Saint Vincent de Paul and the “Mandate to Disobey”

September 27, 2012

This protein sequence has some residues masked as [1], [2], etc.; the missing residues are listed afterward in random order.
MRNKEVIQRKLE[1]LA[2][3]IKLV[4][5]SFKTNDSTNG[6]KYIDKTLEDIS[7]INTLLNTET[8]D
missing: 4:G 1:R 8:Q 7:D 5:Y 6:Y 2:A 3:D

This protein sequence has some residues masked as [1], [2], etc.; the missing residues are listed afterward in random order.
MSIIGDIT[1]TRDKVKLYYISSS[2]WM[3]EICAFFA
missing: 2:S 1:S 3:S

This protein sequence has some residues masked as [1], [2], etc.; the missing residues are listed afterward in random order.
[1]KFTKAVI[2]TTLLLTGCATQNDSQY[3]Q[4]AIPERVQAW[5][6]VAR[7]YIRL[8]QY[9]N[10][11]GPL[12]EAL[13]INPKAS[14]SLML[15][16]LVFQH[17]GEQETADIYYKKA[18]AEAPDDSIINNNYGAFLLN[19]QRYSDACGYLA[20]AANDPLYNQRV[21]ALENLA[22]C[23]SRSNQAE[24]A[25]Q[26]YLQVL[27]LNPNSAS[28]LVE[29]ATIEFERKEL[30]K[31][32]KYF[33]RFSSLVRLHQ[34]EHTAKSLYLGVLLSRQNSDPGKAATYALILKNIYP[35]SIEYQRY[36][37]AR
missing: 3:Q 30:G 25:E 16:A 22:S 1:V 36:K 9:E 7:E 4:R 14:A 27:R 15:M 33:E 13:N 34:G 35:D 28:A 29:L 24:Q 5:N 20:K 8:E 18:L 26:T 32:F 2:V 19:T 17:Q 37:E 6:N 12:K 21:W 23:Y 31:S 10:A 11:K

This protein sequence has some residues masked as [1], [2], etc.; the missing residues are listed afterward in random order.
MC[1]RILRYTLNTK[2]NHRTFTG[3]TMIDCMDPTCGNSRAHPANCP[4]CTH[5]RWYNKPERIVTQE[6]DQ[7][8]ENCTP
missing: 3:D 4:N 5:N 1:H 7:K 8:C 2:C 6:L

“Behold, now, how little is needed to become a saint! Nothing more than to acquire the habit of willing on every occasion, what God wills.”  St. Vincent de Paul Saint Vincent de Paul is a rightful patron of “charitable societies,” and this is masterfully captured in the film “Monsieur Vincent.” There is one particularly moving scene where he discovers an unwanted newborn left on the steps outside the massive doors of the church.  This was common practice in those days, especially for unwed mothers. Saint Vincent brought the baby “in from the cold,” and asked his volunteers to care for the child.  They refused.   They even remained un-swayed after an impassioned appeal by the Saint.  He begged them to see that the child, assumed to be born out of wedlock, was innocent. These volunteers believed God’s grace was not a gift for everyone, only those chosen by God. This Calvinist thought, cleverly disguised in Catholic clothing was the pernicious heresy of Jansenism.  It was beginning to take root within the Church, and  Saint Vincent made every effort to combat it. In our own society, like Saint Vincent’s, the most vulnerable among us are being denied the right to life.  In the First Things article, “A Mandate to Disobey” Fr. Thomas Joseph White, O.P., gives a sobering assessment of the recent healthcare legislation and its implications. He writes: “The Affordable Care Act mandates that employers offer and individuals buy insurance that provides free contraceptives, abortion inducing drugs, and sterilization.  It seems we have passed from a society that allows legal access to these drugs and services to one that insists that they must be free, subsidized by everyone’s premiums.” Fr. White goes on to state: “This presents difficulties of conscience. Because providing and paying for the coverage is required, in one way or another the contraceptive mandate involves what moral theologians call “material cooperation with evil.” The full version of the article is available here: On Saint Vincent de Paul’s Feast, let us follow his heroic example of protecting the most vulnerable, especially in a hostile culture that orders us to do otherwise.  

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